We let ourselves exhale a little when the Liberal government introduced additional pipeline review measures back in February. Three months later, we’re at a key moment where the National Energy Board’s role in the Kinder Morgan review is about to conclude, and the interim measures by the federal government are about to commence.
The National Energy Board will announce their decision later today on whether or not the Kinder Morgan pipeline should be built from Alberta through to BC’s coast. With the entire review process to date being criticized as unfair and unjust, many are expecting the NEB to endorse the project.
On the bright side, the recommendation by the NEB is not the final stamp; Cabinet will ultimately determine the fate of this project. Here’s what we know so far about what happens next: a new, three-member panel will consult with First Nations and communities along the pipeline route. Making up the panel are:
- Annette Trimbee, the president of the University of Winnipeg and former deputy finance minister in Alberta. She served on Alberta Premier Rachel Notley’s royalty review panel last year.
- Tony Penikett, the former premier of Yukon and the author of Reconciliation: First Nations Treaty Making in British Columbia.
- Kim Baird, former elected chief of B.C.’s Tsawwassen First Nation, who now runs her own consulting firm specializing in indigenous policy, governance and development issues.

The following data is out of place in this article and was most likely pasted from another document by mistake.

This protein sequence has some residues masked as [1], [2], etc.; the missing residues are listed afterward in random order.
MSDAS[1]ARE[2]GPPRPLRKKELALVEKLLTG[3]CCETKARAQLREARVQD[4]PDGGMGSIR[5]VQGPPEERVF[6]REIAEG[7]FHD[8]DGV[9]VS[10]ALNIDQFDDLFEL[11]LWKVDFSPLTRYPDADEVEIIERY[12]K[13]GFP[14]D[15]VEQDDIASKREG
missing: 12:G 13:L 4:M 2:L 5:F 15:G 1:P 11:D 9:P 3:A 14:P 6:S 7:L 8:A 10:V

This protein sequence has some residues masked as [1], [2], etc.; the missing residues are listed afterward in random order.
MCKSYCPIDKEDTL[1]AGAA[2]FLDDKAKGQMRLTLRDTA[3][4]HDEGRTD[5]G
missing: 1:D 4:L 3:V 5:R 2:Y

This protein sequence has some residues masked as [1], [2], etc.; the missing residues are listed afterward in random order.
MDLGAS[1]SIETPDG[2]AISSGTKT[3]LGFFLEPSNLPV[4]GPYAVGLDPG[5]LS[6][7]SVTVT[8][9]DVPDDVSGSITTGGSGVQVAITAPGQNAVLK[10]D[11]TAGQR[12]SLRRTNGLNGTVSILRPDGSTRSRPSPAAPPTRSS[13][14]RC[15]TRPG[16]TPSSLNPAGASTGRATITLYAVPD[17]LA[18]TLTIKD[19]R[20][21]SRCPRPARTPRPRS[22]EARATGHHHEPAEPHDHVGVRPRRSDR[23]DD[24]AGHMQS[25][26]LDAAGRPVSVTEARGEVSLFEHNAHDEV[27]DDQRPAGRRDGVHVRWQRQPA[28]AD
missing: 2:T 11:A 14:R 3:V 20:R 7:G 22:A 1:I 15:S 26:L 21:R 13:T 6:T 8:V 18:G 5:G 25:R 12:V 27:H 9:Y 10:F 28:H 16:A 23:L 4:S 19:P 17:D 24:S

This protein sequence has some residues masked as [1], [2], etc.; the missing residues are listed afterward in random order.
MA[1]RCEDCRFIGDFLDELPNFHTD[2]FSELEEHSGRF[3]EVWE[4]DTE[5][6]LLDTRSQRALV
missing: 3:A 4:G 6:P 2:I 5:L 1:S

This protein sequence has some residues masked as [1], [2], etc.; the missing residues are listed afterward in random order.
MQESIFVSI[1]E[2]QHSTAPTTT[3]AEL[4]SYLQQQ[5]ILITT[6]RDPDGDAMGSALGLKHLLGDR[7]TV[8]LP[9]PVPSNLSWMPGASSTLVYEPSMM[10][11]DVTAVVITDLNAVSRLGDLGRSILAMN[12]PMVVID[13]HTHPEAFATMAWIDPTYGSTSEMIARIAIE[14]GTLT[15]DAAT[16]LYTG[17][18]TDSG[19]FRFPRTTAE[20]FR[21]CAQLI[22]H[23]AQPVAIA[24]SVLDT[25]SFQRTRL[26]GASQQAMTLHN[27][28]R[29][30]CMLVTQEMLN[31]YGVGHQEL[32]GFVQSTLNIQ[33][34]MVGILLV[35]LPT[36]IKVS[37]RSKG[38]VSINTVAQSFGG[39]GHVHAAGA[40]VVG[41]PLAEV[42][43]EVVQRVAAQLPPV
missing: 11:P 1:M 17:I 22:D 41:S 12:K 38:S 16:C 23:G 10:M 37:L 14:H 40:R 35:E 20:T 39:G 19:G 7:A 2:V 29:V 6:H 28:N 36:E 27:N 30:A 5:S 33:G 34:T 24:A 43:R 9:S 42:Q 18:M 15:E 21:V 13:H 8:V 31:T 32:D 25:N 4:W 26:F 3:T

Additional details on when and how these consultations will roll out are still to be announced, but they’ll be led by the new ministerial panel.
This is the final phase of the review for this project that could shape our economy for 40 years or more, so it’s imperative that the economic case be scrutinized, as with any business proposal.
We’ve been hearing chatter about a potential alignment between premiers Christy Clark and Rachel Notley around the Kinder Morgan pipeline, where Alberta could buy site C power from BC, in exchange for BC endorsing the Trans Mountain Pipeline. Several articles have reported a change in tune from Clark’s formal opposition to the pipeline project and it seems that she is confident that any resource project in BC only has to meet its five conditions to get to a ‘yes’.
The same hopefulness to have both stringent environmental goals and investment in pipelines is coming from Trudeau, so all eyes will be on this new period of consultation to ensure all voices are heard and evidence reviewed. The Kinder Morgan pipeline decision is an opportunity to be a leader in climate change and player in the new economy. Will we invest in projects that spark innovation, benefit our growing industries, and keep up as the world moves to a low-carbon economy or will we continue with uncertainty and risk to BC’s coast in a slowing industry?